Multidisciplinary care in the management of melanoma

From Cancer Guidelines Wiki


Patients with melanoma can experience very different clinical courses, with the requirements for appropriate treatment and support dependent on their stage of disease. The great majority present with early (stage I or stage II) melanoma and their care is usually provided by a general practitioner, a dermatologist or a surgeon, with critically important input from a pathologist. If sentinel node biopsy is undertaken, a nuclear medicine physician is also involved.

A much smaller group of patients present with or develop advanced (stage III and stage IV) melanoma and their care can involve further medical and allied health specialists – surgical oncologists, medical oncologists, radiation oncologists, specialty site surgeons (e.g. neurosurgeons, upper gastrointestinal tract surgeons), radiologists (both diagnostic and interventional), oncology nurses, physiotherapists, clinical trial staff, palliative care providers and psychologists. In some settings this care is provided in a sequential manner, where each specialty independently makes a recommendation but then interacts with other specialties, with written communication between care providers.

A more satisfactory alternative to this process for patients with stage III and stage IV melanoma is fully integrated multidisciplinary care, in which all involved specialists (including pathologists) meet to discuss treatment options and any uncertainties relating to their cases, share the latest evidence and consider patient suitability for clinical trials. The outcome of the multidisciplinary discussion can then be fed back to the patient directly, or via their primary care provider. This coordinated multidisciplinary approach has been shown to lead to more carefully considered care decisions, fewer missed opportunities for better care or clinical trial involvement, and greater collaboration across specialties. Multidisciplinary clinics tend to exist in large cancer treatment facilities and feasibility usually excludes attendance by general practitioners, however detailed information should always be fed back to primary care providers. Based on limited clinical trial evidence but many reported non-trial assessments and case series, it appears that, as would be expected, multidisciplinary clinics lead to better health outcomes for cancer patients and enhanced clinical trial recruitment.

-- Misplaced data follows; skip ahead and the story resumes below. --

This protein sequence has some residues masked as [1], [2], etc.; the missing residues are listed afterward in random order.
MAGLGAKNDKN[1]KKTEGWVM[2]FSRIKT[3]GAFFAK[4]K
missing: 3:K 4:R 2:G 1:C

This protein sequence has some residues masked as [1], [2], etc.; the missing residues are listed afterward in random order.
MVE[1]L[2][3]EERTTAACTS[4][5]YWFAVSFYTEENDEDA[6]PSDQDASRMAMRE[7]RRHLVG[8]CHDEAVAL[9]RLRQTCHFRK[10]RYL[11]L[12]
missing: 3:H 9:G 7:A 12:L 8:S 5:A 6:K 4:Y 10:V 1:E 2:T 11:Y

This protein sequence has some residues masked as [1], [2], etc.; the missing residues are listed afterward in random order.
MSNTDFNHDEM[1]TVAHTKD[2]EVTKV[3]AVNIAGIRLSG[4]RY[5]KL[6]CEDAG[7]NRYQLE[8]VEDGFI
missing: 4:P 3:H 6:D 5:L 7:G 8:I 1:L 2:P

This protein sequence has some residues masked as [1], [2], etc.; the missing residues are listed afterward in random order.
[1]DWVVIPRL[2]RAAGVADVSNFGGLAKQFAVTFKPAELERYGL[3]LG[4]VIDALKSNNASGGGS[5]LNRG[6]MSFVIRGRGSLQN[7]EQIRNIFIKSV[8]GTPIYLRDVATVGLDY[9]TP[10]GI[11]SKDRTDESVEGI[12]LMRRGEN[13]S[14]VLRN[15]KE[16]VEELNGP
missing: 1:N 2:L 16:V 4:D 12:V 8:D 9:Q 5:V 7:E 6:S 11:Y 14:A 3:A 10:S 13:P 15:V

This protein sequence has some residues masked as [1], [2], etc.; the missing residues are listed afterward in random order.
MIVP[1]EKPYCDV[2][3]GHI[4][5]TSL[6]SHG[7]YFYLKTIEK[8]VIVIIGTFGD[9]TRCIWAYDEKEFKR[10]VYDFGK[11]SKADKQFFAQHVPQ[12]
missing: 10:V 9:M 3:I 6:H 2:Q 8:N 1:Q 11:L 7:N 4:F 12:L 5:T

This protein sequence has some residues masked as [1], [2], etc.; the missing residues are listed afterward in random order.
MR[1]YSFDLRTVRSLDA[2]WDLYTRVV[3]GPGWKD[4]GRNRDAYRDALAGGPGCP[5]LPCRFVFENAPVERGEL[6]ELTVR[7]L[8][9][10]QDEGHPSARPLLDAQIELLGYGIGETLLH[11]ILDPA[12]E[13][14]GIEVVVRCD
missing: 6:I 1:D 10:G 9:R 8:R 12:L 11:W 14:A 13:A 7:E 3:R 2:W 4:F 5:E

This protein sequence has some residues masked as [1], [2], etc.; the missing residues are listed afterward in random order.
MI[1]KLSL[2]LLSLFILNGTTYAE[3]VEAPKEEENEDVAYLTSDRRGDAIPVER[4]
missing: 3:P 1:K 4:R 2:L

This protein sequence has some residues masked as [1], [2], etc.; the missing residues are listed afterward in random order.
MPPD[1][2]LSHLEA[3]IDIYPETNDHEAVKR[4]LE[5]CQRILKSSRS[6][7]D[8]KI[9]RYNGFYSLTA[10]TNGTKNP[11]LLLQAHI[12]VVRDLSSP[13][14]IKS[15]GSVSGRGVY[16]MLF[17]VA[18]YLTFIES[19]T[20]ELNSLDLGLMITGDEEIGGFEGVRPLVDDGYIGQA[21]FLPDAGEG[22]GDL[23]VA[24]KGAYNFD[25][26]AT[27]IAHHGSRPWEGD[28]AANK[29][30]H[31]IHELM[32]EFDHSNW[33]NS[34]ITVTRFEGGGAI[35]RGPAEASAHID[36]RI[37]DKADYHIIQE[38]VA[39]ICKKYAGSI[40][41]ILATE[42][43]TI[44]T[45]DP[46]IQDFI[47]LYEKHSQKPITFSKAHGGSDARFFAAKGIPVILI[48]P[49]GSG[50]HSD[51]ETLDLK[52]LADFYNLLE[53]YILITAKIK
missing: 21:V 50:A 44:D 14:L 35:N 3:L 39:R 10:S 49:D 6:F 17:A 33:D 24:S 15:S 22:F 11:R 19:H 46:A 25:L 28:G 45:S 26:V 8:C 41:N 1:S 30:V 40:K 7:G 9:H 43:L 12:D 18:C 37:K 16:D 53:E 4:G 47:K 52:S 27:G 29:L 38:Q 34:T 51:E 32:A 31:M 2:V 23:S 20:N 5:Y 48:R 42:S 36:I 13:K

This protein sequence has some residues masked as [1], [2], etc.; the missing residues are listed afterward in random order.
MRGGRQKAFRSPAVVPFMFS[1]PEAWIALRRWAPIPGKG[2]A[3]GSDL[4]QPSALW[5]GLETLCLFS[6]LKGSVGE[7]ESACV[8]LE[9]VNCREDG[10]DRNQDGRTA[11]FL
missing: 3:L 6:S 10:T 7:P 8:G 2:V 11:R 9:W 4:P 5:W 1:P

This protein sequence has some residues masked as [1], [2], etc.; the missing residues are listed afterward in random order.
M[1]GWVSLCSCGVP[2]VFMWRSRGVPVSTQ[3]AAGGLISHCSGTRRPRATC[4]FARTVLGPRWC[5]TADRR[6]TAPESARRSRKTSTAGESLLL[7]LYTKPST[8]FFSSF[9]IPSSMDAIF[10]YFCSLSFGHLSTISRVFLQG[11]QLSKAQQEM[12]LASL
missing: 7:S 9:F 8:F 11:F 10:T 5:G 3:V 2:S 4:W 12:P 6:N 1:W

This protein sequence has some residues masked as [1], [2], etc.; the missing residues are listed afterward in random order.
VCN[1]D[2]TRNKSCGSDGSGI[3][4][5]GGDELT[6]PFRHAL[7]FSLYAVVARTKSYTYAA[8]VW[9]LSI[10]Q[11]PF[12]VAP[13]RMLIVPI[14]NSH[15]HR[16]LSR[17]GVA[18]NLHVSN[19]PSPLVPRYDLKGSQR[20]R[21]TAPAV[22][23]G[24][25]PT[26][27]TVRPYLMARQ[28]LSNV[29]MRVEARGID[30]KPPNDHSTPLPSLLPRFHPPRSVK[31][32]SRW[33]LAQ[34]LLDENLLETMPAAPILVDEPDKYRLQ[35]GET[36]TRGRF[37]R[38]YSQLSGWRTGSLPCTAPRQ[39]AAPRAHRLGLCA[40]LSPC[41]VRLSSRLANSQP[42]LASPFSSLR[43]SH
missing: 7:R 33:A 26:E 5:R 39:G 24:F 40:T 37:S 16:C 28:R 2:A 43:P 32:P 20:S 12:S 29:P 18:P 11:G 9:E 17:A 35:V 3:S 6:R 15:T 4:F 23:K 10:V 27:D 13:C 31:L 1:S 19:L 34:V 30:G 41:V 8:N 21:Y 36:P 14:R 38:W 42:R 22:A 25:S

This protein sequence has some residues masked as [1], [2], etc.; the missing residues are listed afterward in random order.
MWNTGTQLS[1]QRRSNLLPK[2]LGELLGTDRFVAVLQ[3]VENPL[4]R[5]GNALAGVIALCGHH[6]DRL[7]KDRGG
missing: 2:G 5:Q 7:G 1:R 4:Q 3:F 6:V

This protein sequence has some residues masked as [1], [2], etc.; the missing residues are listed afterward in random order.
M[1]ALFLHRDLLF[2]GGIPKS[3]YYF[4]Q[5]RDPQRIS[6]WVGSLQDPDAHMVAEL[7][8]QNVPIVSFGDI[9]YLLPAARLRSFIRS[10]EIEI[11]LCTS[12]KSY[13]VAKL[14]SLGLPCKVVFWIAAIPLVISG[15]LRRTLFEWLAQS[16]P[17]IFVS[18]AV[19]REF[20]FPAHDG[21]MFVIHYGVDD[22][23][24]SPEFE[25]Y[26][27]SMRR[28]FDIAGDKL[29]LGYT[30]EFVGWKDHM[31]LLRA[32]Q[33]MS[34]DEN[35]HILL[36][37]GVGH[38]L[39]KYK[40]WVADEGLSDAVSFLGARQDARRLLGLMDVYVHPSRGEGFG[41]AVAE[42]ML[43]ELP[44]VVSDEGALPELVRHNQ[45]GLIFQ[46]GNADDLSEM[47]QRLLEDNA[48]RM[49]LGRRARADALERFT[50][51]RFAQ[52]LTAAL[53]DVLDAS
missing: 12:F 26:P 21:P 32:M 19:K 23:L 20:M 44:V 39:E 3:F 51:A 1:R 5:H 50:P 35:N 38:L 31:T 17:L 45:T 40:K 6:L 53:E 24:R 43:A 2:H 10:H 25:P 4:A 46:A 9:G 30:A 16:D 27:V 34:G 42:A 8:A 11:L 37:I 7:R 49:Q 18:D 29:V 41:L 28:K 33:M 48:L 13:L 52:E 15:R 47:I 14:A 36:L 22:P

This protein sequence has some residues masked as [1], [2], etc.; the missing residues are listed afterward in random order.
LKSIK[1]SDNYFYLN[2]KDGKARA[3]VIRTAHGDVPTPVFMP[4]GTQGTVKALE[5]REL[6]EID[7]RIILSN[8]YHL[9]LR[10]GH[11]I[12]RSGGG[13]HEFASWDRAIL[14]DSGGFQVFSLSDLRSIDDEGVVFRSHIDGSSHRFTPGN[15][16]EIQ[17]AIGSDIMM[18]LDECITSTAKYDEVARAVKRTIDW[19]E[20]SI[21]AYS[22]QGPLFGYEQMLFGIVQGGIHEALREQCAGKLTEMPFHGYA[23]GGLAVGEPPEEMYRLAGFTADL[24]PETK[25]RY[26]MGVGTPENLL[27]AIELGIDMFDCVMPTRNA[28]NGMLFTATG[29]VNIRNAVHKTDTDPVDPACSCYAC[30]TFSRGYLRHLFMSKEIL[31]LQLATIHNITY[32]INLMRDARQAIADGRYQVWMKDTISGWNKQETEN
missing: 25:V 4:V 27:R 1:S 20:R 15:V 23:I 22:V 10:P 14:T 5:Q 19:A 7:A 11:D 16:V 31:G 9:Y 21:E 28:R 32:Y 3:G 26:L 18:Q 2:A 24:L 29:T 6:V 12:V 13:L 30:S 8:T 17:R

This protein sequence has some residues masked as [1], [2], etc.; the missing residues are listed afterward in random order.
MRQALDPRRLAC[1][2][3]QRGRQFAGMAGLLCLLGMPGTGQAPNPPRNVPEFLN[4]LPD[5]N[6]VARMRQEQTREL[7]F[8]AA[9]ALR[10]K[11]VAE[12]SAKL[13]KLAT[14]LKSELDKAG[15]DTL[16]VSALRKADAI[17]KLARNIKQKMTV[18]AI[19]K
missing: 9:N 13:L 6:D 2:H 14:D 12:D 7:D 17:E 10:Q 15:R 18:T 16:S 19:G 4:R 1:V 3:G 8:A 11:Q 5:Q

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Is multidisciplinary care of value in the management of melanoma?

Despite the absence of good quality randomised trials of multidisciplinary care in melanoma patients, there is strong support from expert bodies for a multidisciplinary approach.[1] This is largely based on extrapolation from non-trial data in other cancers, where it is associated with improved survival.[2][3]

Current guidelines for melanoma management in the United States[4] and Europe[5] do not include recommendations in relation to multidisciplinary care. Guidelines from the United Kingdom recommend referral to a multidisciplinary team for management of oligometastatic stage IV melanoma[6] but provide no evidence to support this recommendation.

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Evidence summary and recommendations

Evidence summary Level References
Multidisciplinary care improves quality of life in melanoma patients. I, II [7], [8], [9], [10], [11], [12], [13], [14], [15], [16], [17], [18], [19], [20]
Evidence-based recommendationQuestion mark transparent.png Grade
Multidisciplinary care should be considered in the management of all patients with stage III and stage IV melanoma.

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  1. Marsden JR, Newton-Bishop JA, Burrows L, Cook M, Corrie PG, Cox NH, et al. Revised UK guidelines for the management of cutaneous melanoma 2010. J Plast Reconstr Aesthet Surg 2010 Sep;63(9):1401-19 Available from:
  2. Kesson EM, Allardice GM, George WD, Burns HJ, Morrison DS. Effects of multidisciplinary team working on breast cancer survival: retrospective, comparative, interventional cohort study of 13 722 women. BMJ 2012 Apr 26;344:e2718 Available from: